Monday, August 31, 2009
The Gold Rush - 8.5/10. This version is the 1940's re-do with narration, which is fantastic, and proves the writer in Chaplin. On the Buster Keaton/Charlie Chaplin divide, I fall well clear on Chaplin's side - with two forks and some bread, he brings more of a sense of wonder than Keaton could do with a runaway train or hurricane.
Thursday, August 27, 2009
Eyes Wide Shut - 7.5/10. "Kubrick was not so much interested in capturing reality as he was an impression of reality." That fits, I guess.
Tuesday, August 25, 2009
Monday, August 24, 2009
Sunday, August 16, 2009
Ponyo - 7/10. While I usually put the blame on myself for coming away from Miyazaki unsatisfied, I'm going to put this one squarely on him. The first three-quarters are wildly imaginative and so it is unfortunate that everything that happens is thin and surface-level. There is no story. There is no one here that we grow to know.
Saturday, August 15, 2009
Wednesday, August 12, 2009
Monday, August 10, 2009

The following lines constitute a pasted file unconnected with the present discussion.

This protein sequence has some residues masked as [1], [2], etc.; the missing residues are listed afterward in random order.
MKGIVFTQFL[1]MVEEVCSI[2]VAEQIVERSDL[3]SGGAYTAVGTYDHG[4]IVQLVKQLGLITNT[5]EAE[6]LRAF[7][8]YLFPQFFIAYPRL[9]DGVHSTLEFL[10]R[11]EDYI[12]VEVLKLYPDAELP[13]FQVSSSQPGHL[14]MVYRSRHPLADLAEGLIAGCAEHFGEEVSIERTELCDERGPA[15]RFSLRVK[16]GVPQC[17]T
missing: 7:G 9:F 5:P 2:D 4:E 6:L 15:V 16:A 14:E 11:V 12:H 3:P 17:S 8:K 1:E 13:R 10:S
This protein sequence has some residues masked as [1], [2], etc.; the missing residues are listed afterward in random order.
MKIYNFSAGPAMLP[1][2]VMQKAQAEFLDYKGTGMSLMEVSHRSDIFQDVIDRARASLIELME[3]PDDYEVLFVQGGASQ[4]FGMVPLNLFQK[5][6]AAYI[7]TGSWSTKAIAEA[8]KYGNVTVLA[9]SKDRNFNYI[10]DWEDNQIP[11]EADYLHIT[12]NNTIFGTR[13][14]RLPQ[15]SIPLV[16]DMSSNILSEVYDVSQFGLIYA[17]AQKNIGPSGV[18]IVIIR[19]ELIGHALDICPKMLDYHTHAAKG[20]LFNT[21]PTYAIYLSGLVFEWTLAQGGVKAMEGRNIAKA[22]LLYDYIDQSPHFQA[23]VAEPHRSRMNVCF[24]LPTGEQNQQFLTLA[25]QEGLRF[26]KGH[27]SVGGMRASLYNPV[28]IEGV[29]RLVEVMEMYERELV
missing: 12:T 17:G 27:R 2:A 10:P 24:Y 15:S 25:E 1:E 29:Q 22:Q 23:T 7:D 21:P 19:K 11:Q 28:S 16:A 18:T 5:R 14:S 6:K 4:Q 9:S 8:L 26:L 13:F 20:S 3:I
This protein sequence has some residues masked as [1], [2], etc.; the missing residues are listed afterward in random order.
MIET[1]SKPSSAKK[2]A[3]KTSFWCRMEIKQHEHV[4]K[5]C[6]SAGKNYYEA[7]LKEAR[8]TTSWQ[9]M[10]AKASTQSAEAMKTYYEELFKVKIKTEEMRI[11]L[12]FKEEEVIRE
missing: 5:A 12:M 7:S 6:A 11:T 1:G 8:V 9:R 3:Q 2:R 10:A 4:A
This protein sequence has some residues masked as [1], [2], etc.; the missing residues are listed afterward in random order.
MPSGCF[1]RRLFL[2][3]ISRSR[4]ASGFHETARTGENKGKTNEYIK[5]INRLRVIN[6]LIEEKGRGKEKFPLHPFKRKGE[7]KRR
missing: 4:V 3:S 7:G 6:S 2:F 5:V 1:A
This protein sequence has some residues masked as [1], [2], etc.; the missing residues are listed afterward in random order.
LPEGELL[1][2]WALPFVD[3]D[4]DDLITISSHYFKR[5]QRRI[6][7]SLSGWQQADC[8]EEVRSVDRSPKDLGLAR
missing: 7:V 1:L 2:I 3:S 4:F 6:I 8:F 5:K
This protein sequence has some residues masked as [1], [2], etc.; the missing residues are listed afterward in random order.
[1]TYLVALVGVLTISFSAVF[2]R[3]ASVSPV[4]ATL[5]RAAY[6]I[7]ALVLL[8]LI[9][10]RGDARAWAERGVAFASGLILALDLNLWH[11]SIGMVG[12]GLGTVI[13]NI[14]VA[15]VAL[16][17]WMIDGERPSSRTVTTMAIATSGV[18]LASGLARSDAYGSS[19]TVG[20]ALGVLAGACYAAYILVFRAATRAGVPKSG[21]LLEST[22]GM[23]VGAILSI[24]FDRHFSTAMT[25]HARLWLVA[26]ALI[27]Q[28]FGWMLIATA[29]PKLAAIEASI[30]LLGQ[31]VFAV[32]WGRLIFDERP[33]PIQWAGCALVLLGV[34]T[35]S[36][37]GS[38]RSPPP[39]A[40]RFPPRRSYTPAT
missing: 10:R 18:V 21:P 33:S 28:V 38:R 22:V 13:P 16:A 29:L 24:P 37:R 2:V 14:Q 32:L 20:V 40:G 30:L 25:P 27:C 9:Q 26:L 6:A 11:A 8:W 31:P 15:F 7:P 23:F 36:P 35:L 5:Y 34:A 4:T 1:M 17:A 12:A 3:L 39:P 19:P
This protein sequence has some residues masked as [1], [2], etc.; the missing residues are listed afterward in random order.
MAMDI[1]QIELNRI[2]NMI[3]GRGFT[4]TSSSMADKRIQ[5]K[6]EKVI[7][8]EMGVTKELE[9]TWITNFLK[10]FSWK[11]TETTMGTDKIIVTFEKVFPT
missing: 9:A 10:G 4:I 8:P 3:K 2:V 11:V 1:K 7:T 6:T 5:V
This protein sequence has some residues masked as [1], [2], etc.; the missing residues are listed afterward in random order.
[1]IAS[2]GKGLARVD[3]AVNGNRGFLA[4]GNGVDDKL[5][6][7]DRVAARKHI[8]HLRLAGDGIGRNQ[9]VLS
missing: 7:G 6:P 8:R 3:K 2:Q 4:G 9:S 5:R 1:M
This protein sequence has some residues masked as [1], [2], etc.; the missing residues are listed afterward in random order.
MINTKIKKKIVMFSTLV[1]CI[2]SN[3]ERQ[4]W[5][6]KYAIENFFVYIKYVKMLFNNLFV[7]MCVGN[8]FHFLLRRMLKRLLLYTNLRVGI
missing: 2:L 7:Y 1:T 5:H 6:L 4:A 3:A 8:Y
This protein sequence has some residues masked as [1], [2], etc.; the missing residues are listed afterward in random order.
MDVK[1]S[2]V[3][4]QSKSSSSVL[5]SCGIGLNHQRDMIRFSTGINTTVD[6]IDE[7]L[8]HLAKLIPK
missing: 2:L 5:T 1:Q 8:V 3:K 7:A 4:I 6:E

Paper Heart - 7/10. There was a comic book I read called 'Blankets.' It was of a batch of late '90s, early '00s indie comic books that defined 'real' as 'boring.' To wit: an IMDB user who uses these words to describe this movie: 'Paper Heart doesn't have any real direction, but neither does life.' What's my point. Oh, yeah. I thought 'Blankets' was based on a real story. After reading the book, which is long, and boring, I excused the deeper recesses of it being boring by chalking it up to being real, and I guess if it really happened, then there's some kernel of truth to be gained. But at the end of the book, the author admitted that it wasn't real. Which maybe it's my fault. But it means there wasn't any kernel of truth to be gained. It was just fucking boring. Anyway. This movie wasn't boring. But neither was it real. And it passing itself off as real, by mixing it with real-defined-as-real stories, which are wonderfully handled, the moviemakers end up just defrauding the entire thing.